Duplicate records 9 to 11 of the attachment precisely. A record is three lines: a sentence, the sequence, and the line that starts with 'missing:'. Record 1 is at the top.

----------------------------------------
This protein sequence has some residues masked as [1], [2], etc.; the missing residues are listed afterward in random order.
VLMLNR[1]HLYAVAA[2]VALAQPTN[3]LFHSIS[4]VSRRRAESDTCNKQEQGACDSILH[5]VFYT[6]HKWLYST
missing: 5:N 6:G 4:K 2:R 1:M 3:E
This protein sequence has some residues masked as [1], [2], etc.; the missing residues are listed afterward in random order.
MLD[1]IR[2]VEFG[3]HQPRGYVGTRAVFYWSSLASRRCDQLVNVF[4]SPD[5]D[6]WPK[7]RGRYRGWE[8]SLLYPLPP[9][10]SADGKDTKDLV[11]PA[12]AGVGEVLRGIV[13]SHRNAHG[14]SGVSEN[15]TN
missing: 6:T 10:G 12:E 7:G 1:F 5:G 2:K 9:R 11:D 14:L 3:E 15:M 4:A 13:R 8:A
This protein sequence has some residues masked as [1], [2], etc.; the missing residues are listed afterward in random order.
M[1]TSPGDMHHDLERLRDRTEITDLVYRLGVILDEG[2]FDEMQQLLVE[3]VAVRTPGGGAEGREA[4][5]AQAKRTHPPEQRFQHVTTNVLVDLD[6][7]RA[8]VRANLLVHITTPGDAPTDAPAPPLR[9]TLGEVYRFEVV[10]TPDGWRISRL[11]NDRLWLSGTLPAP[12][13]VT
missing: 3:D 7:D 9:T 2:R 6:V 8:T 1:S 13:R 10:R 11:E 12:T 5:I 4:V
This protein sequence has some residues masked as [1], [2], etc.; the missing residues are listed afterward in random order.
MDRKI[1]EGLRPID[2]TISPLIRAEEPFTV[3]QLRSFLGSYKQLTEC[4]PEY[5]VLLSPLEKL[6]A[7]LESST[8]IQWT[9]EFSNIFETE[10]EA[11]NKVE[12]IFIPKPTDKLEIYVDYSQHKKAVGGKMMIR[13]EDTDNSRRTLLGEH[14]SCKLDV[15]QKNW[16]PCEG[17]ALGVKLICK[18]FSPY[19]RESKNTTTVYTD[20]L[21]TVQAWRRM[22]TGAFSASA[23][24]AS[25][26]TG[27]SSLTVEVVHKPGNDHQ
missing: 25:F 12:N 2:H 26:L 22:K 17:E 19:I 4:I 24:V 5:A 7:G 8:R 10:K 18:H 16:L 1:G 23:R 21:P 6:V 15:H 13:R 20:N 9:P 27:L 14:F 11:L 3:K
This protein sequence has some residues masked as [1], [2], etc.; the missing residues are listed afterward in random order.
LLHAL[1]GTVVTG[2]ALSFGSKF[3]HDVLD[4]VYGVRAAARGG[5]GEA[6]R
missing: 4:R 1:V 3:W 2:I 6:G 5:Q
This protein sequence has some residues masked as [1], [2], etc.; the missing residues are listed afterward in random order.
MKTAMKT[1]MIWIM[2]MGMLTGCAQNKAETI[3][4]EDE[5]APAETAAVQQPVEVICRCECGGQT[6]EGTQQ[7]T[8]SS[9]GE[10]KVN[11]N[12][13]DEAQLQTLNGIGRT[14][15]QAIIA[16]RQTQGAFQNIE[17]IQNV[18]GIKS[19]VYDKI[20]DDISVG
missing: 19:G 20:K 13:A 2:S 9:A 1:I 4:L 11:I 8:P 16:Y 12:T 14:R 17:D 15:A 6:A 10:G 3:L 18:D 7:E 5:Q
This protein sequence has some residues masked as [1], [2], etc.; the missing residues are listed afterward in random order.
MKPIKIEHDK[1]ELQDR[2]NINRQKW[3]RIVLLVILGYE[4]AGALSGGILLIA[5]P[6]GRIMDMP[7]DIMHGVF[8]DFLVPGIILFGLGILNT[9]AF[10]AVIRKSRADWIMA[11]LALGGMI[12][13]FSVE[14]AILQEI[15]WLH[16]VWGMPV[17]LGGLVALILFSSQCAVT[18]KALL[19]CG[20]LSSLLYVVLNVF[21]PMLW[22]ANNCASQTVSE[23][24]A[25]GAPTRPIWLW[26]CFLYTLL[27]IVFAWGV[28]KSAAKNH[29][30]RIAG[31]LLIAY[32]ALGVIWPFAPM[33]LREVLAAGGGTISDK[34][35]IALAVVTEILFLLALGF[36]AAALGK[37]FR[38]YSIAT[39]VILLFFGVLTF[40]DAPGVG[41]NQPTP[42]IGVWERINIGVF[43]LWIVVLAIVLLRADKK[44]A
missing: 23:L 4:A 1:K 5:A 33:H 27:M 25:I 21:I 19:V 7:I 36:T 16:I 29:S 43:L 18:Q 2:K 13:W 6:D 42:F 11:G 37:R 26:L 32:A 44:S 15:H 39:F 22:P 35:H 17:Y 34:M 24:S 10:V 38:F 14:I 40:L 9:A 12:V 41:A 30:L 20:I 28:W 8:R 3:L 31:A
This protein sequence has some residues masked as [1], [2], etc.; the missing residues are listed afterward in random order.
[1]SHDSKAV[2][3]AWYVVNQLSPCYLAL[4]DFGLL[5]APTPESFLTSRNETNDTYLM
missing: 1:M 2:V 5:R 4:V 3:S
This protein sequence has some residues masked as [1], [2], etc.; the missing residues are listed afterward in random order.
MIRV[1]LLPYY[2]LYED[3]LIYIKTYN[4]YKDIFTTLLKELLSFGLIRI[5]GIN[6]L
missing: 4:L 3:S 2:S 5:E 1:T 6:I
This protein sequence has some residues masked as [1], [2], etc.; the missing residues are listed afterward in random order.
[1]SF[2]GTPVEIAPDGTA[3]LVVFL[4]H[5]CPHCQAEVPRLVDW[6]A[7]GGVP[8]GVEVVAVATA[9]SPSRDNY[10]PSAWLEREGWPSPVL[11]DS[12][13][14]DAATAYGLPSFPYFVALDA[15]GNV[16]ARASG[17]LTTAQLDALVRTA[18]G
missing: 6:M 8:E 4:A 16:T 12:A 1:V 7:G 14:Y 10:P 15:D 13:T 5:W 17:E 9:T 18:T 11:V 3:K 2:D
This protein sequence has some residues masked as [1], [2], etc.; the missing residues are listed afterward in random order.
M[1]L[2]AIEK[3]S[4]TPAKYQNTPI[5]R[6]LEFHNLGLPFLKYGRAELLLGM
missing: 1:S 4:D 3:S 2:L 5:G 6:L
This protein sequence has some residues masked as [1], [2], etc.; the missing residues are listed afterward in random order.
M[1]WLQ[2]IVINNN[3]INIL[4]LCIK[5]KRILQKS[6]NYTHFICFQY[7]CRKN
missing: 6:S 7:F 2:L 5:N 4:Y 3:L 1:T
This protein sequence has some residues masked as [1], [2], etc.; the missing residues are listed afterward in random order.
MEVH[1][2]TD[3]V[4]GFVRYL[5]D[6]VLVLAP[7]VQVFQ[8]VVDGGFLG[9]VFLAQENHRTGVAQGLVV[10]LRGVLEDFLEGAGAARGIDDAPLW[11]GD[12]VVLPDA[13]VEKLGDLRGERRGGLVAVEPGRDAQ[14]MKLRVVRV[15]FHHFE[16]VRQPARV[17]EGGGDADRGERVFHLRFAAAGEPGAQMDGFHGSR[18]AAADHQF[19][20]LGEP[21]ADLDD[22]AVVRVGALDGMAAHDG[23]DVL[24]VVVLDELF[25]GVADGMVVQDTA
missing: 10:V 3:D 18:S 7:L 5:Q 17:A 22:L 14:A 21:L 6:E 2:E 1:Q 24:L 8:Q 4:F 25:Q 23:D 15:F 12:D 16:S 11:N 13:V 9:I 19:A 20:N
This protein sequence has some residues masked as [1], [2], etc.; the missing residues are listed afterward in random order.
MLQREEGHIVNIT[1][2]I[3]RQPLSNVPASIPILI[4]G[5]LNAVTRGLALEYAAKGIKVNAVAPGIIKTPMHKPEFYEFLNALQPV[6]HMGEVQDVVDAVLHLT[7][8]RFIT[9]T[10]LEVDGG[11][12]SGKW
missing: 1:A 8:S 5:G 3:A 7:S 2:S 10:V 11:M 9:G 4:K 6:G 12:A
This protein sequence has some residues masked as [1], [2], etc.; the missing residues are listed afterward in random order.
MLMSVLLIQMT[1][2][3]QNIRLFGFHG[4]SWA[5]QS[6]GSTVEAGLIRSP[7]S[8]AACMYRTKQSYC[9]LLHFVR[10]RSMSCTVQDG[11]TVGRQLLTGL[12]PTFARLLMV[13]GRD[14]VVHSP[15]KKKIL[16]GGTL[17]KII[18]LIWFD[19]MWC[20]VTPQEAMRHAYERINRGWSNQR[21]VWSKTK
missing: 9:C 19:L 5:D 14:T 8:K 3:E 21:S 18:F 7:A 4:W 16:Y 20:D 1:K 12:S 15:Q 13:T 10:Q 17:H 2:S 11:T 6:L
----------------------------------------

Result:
This protein sequence has some residues masked as [1], [2], etc.; the missing residues are listed afterward in random order.
MIRV[1]LLPYY[2]LYED[3]LIYIKTYN[4]YKDIFTTLLKELLSFGLIRI[5]GIN[6]L
missing: 4:L 3:S 2:S 5:E 1:T 6:I
This protein sequence has some residues masked as [1], [2], etc.; the missing residues are listed afterward in random order.
[1]SF[2]GTPVEIAPDGTA[3]LVVFL[4]H[5]CPHCQAEVPRLVDW[6]A[7]GGVP[8]GVEVVAVATA[9]SPSRDNY[10]PSAWLEREGWPSPVL[11]DS[12][13][14]DAATAYGLPSFPYFVALDA[15]GNV[16]ARASG[17]LTTAQLDALVRTA[18]G
missing: 6:M 8:E 4:A 16:T 12:A 1:V 7:G 14:Y 10:P 15:D 13:T 5:W 17:E 9:T 18:T 11:V 3:K 2:D
This protein sequence has some residues masked as [1], [2], etc.; the missing residues are listed afterward in random order.
M[1]L[2]AIEK[3]S[4]TPAKYQNTPI[5]R[6]LEFHNLGLPFLKYGRAELLLGM
missing: 1:S 4:D 3:S 2:L 5:G 6:L